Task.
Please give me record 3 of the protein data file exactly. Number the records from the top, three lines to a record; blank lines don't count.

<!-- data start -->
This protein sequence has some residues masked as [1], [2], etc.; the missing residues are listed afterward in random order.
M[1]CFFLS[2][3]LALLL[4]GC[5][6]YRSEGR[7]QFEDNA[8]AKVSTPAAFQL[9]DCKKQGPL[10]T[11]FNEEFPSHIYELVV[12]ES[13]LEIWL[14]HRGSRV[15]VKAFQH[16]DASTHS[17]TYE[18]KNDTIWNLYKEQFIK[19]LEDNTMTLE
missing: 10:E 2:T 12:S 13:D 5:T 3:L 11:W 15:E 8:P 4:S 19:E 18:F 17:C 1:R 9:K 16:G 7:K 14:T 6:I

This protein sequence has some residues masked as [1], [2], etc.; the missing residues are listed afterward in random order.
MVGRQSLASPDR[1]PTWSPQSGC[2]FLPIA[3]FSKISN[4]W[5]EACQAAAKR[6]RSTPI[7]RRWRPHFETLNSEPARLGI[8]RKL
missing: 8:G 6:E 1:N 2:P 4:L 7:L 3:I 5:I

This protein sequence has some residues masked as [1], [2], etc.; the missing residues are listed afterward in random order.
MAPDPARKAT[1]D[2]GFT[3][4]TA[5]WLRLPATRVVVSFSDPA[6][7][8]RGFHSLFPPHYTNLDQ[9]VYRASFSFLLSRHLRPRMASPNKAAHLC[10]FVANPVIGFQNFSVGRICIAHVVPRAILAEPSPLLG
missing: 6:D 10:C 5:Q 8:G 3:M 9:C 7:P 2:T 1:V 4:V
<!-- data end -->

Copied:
This protein sequence has some residues masked as [1], [2], etc.; the missing residues are listed afterward in random order.
MAPDPARKAT[1]D[2]GFT[3][4]TA[5]WLRLPATRVVVSFSDPA[6][7][8]RGFHSLFPPHYTNLDQ[9]VYRASFSFLLSRHLRPRMASPNKAAHLC[10]FVANPVIGFQNFSVGRICIAHVVPRAILAEPSPLLG
missing: 6:D 10:C 5:Q 8:G 3:M 9:C 7:P 2:T 1:V 4:V